On October 12, 2011, South Carolina, the state with the fastest-growing immigrant population over the past decade, according to the Migration Policy Institute, has been sued by the American Civil Liberties Union (“ACLU”) and a coalition of civil rights groups including the Southern Poverty Law Center and the National Immigration Law Center due to the state’s new immigration law challenging the law’s constitutionality and arguing it invites racial profiling. The above groups are pushing for the law to be quashed before it can be implemented. The South Carolina law is similar to laws in Arizona, Georgia and Alabama, which also faced a barrage of lawsuits from immigrant rights groups, including the coalition that is suing South Carolina.
Key provisions of South Carolina’s law, which goes into effect January 1, 2011 require police to check the immigration status of anyone they stop or arrest if they suspect the person might be in the country illegally (the standard required is “reasonable suspicion”). The law also makes it a crime for anyone to transport or harbor an illegal immigrant.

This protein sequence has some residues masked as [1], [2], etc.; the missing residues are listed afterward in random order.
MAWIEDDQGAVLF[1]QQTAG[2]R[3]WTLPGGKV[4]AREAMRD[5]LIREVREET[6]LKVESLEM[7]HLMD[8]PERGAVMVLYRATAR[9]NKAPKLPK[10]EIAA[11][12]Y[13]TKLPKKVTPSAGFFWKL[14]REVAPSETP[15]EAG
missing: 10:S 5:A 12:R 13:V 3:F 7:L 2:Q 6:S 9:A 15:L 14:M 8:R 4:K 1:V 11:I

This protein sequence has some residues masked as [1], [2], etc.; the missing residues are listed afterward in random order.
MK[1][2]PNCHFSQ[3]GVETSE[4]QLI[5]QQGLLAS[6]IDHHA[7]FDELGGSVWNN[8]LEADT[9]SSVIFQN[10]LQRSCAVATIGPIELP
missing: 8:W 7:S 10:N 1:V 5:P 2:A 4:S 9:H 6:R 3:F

Presently, South Carolina law S.B. 20 has not been challenged by the Department of Justice, although the agency is reviewing to determine whether it interferes with federal law enforcement efforts.
Note that the Alabama and Arizona laws led to challenges from the Department of Justice. Most provisions of Arizona law S.B. 1070 were blocked on June 28, 2010, one day before the law was set to go into effect. However, attempts to block Alabama’s H.B. 46 immigration enforcement law before its implementation date were unsuccessful. That said, DOJ lawyers appealed to federal courts last week to prevent its enforcement.